That’s sad, isn’t it?

No one is forcing me to go. Right? When I was in sixth grade, someone made fun of my eyebrows once after picture day. They weren’t exactly a unibrow but they weren’t tiny either. I started plucking them myself. My hair has always been dark against my fair skin. I can thank those Spanish genes. My arms, my legs, you get the picture. It’s always been my move to “do something about it”. It wasn’t my mom forcing me to do any of the above. In fact, she was adamant about me not shaving for a long time and keeping my eyebrows thick. (I didn’t listen.) She’s always been incredibly accepting and did nothing to make me feel less than who I was. So in reading a book like Corey Ann Haydu’s Making Pretty I am absolutely aghast about Montana’s father behavior when it came to the looks of his daughters. Part of me thinks he thinks he’s doing “the right thing” and helping his daughters “accept themselves” but as a plastic surgeon who is constantly taking on new female projects and totally transforming them… we know the truth. It’s not as it seems.

Basically we have Montana — about to embark on another summer in New York City. Her best friend (Roxanne) and her sister (Arizona) are back from college. She’s been honored with the friendship of the older, sophisticated Karissa. The boy (Bernardo) she’s been checking out at the park is looking at her back. But nothing is totally clicking except for the last thing. She can’t relate to Roxanne and Arizona the same way since she went to college. Karissa is not what she seemed — or even close. But Bernardo — he is someone she can have for herself. He is someone who is on her side. Alongside him, Montana goes on this journey to reinvent herself but also get down to the naked truth of what she means to people. Her dad has married again and again; all the while, Montana has basically been discarded by these women. I don’t think it was any fault of these ex-wives, I don’t, but I also can’t imagine how Montana feels watching each of these people walk out of her life without turning back and wondering about her.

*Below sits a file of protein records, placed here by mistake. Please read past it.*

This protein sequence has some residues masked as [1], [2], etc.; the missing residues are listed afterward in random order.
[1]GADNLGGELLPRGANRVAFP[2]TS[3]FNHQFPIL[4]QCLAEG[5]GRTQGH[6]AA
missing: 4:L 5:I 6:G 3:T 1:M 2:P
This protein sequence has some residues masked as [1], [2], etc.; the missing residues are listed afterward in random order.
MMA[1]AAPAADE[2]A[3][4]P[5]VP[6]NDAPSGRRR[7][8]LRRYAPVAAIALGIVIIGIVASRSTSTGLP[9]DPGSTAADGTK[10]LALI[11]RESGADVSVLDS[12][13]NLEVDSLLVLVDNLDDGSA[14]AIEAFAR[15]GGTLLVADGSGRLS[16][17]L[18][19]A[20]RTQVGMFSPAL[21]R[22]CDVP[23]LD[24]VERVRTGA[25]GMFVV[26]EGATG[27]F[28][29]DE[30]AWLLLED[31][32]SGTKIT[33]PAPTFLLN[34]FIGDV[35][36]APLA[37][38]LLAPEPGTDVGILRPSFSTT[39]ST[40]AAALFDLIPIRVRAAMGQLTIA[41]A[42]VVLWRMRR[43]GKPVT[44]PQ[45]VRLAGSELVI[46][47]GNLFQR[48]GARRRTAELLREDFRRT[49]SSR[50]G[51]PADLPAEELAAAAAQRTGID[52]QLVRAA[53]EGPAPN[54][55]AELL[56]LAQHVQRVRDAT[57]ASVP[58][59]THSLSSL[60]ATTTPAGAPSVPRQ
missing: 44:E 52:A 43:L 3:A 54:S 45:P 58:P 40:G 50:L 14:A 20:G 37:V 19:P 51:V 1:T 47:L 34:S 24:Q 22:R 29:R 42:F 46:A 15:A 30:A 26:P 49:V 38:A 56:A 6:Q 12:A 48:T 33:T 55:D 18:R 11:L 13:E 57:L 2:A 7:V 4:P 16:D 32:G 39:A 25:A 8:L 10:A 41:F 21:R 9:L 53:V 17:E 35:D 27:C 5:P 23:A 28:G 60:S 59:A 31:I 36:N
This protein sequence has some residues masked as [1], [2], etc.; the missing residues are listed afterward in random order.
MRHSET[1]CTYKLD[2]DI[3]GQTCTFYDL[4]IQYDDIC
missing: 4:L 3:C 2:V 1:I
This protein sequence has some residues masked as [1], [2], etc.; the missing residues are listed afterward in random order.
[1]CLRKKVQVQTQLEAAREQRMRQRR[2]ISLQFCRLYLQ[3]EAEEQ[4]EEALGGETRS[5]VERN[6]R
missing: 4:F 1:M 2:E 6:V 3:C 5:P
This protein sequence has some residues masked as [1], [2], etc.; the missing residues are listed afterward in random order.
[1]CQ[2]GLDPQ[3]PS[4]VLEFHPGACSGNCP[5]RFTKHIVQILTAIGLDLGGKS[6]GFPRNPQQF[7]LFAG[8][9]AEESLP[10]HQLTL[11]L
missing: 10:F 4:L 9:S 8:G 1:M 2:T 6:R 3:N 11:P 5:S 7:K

As much as this book is about beauty — how it is perceived and thrust upon us — Haydu unshockingly (because she always asks the tough questions) explores the complexity of sister relationships, the all-consuming impulsiveness that comes along with first love, and the desire to take control but feeling powerless to actually obtain it. Like in Life By Committee, the author has spun another suspenseful contemporary — where will all of this messy behavior lead these characters? There was no way I could have predicted what would happen.

What exactly do you do when the authority figure in your life makes poor choice after poor choice? That your dad of all people — someone who is supposed to love you unconditionally — thinks he can make you look “better” and thinks he is helpful for offering to help in that area? What do you do when your older sister — one of your best friends — deviates from what she believed in? It’s no wonder that Montana is feeling out of sorts and doesn’t know what she belongs. There is very little that has been stable in her life, and it becomes her own (heavy) responsibility to come to terms with her father and his “well-meaning” abuse and dissect the various meanings of love she’s coming in contact with.

There’s a ton of discussion-worthy layers in Making Pretty and Haydu’s writes both succinctly and honestly, making Montana one of the freshest female voices I’ve read in awhile. She’s also put a reader like me in quite a pickle — how can I have a favorite book of hers when all of them are so wonderful and address so many relevant and pertinent issues we are so careful to hide? Her books may be categorized as young adult but I hope that’s taken as more of a suggestion than a universal rule by thirsty readers searching for unputdownable and thoughtful fiction because her work deserves a wider audience.

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Also by Corey Ann Haydu: OCD Love Story | RBR “Befriended” Interview

An early copy of this book was provided by the publisher.